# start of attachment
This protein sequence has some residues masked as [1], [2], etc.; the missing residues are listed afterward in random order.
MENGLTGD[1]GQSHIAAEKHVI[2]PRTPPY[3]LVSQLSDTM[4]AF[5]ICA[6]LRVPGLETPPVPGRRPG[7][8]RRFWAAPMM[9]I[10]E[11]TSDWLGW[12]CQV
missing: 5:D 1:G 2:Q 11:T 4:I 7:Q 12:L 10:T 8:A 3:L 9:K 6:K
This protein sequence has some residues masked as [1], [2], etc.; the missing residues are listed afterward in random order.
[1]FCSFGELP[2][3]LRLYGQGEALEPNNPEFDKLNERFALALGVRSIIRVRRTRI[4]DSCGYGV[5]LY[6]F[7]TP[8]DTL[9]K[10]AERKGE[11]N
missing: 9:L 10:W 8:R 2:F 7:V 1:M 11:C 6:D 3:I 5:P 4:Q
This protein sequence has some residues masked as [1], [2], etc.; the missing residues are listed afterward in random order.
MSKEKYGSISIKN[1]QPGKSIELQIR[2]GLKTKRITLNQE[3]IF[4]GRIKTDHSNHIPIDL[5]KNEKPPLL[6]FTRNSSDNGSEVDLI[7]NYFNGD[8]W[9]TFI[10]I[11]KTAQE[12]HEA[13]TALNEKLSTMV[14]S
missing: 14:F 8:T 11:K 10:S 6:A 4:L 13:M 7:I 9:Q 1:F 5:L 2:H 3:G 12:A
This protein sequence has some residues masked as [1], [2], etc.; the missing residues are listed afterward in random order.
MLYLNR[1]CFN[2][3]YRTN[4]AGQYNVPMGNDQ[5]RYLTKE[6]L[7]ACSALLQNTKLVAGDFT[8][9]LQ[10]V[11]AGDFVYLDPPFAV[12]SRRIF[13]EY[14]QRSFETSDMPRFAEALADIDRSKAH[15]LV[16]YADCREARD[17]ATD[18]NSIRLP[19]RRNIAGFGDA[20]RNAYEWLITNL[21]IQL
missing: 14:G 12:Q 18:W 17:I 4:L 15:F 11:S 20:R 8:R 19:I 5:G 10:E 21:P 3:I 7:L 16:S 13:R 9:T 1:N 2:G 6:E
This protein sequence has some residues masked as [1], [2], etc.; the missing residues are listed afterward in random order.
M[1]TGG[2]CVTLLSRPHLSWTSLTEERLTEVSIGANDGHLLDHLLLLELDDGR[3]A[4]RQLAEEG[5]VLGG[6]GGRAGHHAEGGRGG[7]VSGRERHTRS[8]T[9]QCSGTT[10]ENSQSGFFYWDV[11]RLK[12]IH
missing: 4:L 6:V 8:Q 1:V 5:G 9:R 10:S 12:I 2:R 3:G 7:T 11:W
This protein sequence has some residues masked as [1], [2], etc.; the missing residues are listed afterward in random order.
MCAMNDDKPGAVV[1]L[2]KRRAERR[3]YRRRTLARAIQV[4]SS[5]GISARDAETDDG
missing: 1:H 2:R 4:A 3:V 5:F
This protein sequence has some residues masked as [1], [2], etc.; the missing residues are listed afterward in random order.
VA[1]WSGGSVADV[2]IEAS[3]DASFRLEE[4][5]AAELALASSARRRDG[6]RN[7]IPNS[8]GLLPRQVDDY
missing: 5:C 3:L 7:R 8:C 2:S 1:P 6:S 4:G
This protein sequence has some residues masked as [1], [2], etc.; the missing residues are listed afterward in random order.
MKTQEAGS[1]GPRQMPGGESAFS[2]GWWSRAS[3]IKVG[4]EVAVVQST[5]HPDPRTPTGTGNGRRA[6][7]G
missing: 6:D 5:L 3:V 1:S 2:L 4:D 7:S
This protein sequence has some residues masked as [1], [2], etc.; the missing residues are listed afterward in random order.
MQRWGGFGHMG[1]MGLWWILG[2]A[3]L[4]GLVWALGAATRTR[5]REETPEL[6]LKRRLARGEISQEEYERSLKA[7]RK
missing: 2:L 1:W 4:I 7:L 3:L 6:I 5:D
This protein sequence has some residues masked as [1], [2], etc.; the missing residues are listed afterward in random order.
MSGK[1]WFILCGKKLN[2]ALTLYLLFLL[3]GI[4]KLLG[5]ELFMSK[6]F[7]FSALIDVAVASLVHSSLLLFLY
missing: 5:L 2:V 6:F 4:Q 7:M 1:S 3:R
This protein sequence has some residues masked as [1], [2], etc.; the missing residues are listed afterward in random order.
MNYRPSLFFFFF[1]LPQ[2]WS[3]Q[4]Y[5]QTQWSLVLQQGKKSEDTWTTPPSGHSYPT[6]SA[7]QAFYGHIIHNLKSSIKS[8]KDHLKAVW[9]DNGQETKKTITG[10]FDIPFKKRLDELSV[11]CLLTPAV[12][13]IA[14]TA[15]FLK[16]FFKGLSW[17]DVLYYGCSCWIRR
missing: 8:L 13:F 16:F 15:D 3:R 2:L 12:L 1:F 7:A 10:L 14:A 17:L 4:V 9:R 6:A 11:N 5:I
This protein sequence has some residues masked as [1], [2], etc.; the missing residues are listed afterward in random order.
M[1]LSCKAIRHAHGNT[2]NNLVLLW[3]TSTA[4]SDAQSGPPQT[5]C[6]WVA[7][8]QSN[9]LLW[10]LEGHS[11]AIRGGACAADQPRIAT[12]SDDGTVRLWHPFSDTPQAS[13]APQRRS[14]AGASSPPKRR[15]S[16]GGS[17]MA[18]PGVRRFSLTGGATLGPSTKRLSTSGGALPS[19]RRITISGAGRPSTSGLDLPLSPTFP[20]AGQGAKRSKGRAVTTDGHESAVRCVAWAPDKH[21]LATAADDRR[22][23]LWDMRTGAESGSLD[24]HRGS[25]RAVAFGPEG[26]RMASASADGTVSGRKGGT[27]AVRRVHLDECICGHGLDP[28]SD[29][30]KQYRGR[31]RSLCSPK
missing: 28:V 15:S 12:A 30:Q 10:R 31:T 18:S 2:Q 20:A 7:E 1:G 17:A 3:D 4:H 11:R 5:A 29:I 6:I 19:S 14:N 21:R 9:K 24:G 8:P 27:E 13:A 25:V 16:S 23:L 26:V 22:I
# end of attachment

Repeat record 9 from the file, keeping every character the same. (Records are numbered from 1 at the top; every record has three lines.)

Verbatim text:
This protein sequence has some residues masked as [1], [2], etc.; the missing residues are listed afterward in random order.
MQRWGGFGHMG[1]MGLWWILG[2]A[3]L[4]GLVWALGAATRTR[5]REETPEL[6]LKRRLARGEISQEEYERSLKA[7]RK
missing: 2:L 1:W 4:I 7:L 3:L 6:I 5:D